This content was published: March 12, 2023. Phone numbers, email addresses, and other information may have changed.

IRL – An In-Person Show of PCC Student Work from Past Online Exhibitions

Sylvania North View Gallery

Turquoise background with peach and pink letters spelling out iRL.

IRL – An In-Person Show of PCC Student Work from Past Online Exhibitions

  • Exhibition dates: April 6 – May 6, 2023.
  • Gallery hours: Monday – Friday, 8am-4pm, Saturdays by appointment
  • Opening Lunch Reception: Thursday, April 6, 12-2pm
Related programming
  • Ekphrastic Zine Making Workshop with 2023 PCC Writer-in-Residence Karah Kemmerly: Tuesday, April 18, 11am-1pm
  • Virtual Closing reception: Thursday, May 4, 1-2pm
    Join the Virtual Reception at 1pm

In Real Life.

The acronym is often used to mark a distinction between things we do online and things we do offline, online framed as something other than real. Yet, as theorist Nathan Jurgenson argues, the boundaries between online experiences and so-called “real life” are permeable. Writer and curator Legacy Russell builds on Jurgenson’s critique of “digital dualism” arguing that experimenting with identities and communities online doesn’t prevent us from developing meaningful relationships beyond our screens. Our online identities do not operate in isolation from the things we experience and the identities we inhabit offline. In fact, Russell explains, the ways we interact online can potentially help us understand who we are and how we relate to each other and the world around us with greater complexity and nuance.

Real life also happens online. The ways that we engage with each other and the world through screens are not divorced from real life, instead they inform the things we do in the offline world. Real life happens both offline and online.

Of course, just three years ago real life changed dramatically with the onset of the global pandemic. The pandemic precipitated one of the most massive and rapid shifts in human behavior in recent times. Many experienced levels of trauma that are still hard to comprehend and we encountered that global trauma IRL both on and offline.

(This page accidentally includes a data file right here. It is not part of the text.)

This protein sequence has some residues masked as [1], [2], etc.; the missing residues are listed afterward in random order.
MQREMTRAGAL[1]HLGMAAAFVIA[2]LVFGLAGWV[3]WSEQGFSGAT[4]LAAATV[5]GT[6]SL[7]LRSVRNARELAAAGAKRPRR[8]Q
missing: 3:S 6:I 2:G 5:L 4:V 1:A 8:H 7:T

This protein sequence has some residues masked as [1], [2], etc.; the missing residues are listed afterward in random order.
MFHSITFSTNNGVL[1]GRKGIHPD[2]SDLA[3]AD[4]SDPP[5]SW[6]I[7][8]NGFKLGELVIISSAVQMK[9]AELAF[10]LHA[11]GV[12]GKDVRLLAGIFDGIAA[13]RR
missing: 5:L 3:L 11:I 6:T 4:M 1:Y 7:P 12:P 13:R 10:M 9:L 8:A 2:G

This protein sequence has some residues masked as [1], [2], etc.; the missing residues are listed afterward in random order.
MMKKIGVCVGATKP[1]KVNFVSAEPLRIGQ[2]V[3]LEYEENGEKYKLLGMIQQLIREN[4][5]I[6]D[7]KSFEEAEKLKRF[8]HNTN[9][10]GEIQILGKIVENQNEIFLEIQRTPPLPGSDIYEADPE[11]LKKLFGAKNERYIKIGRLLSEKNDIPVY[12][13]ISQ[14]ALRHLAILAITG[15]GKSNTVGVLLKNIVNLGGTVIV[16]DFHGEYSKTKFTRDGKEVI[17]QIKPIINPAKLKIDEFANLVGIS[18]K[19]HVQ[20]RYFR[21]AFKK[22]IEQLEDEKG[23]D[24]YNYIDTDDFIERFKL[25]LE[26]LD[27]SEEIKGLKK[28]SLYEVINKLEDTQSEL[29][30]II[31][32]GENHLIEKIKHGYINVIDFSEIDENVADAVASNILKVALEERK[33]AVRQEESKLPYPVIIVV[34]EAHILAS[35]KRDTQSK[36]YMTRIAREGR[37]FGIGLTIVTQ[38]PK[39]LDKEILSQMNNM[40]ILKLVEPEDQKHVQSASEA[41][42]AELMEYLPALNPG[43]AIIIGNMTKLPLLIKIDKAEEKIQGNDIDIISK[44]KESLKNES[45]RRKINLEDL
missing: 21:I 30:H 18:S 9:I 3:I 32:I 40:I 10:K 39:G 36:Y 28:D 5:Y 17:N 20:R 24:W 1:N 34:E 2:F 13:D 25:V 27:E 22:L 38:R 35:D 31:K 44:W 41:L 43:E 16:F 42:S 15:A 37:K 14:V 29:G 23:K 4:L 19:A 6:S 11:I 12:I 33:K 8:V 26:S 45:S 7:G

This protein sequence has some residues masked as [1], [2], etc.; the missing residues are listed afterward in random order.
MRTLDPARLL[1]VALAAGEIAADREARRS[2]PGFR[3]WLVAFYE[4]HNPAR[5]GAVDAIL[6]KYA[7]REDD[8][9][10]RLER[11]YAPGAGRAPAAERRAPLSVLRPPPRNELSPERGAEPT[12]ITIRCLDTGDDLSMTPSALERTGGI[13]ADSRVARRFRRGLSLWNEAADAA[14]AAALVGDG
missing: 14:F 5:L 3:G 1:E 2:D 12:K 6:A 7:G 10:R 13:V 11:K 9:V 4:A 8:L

Is this real life? This can’t be real.

In March 2020, when most Portland Community College operations went remote to stop the spread of COVID-19, the PCC Gallery Directors decided to move our annual art student exhibition online. At the awards ceremony for Closing the Distance, the first online student art show organized through the North View Gallery, I promised students that we would show their work in the physical gallery when the college campuses re-opened. At the time, I thought I would be organizing the show in Fall of 2020.

Three years and two additional District-Wide online student art shows later we finally have the opportunity to see in person, the work made by students taking classes in the Art Department, along with projects by students in the Multimedia Program, and the Music + Sonic Arts Program. Most of the art in this exhibition was made in Remote classes and exhibited in the online student shows organized by the PCC galleries. Because the online exhibitions continue to live on the gallery website, writing students from the English Department and our Dual Credit Program have been able to examine and write about digital images of the work. Now they too will have the chance to see the work they have written about in person.

The art in this exhibition stands as a testament to PCC students continuing to push themselves, making moving, beautiful, weird and wonderful art during a time of great duress. The work in this exhibition also illustrates the resilience and ingenuity of our faculty, who almost exactly three years ago, with only one week to prepare, began to teach art classes on Zoom for the very first time.

“To stay alive, to maintain life as a planet, in the face of the virus, but also in the face of the effects of centuries of ecological and cultural destruction, means implementing new structural forms of global cooperation. Just as the virus mutates, if we want to resist submission, we must also mutate.” Paul Preciado in “Learning from the Virus” Artforum May/June 2020

About the artists

Every year, art students at Portland Community College submit work made in PCC art classes to the juried art student exhibitions held in the galleries on each PCC campus. However, when the world went into lockdown to slow the spread of the Coronavirus in 2020, the PCC art galleries decided that instead of cancelling our student art shows, we would move the exhibitions online. Since 2020, PCC art galleries have hosted four online exhibitions, juried by artists including Patricia Vázquez Gómez, David Schell and The Nat Turner Project. Each online exhibition has a continued presence on the PCC website today. Below you will find links to the online shows that this exhibition draws from.

About the gallery

  • Address: 12000 SW 49th Avenue, Portland, Oregon, 97219
  • Hours: Monday – Friday, 8am-4pm, Saturday by appointment
  • Directions: Follow signs to the bookstore and visitor parking. The gallery is located in the Communications and Technology (CT) building, adjacent to the bookstore, on the NE corner of the Sylvania Campus.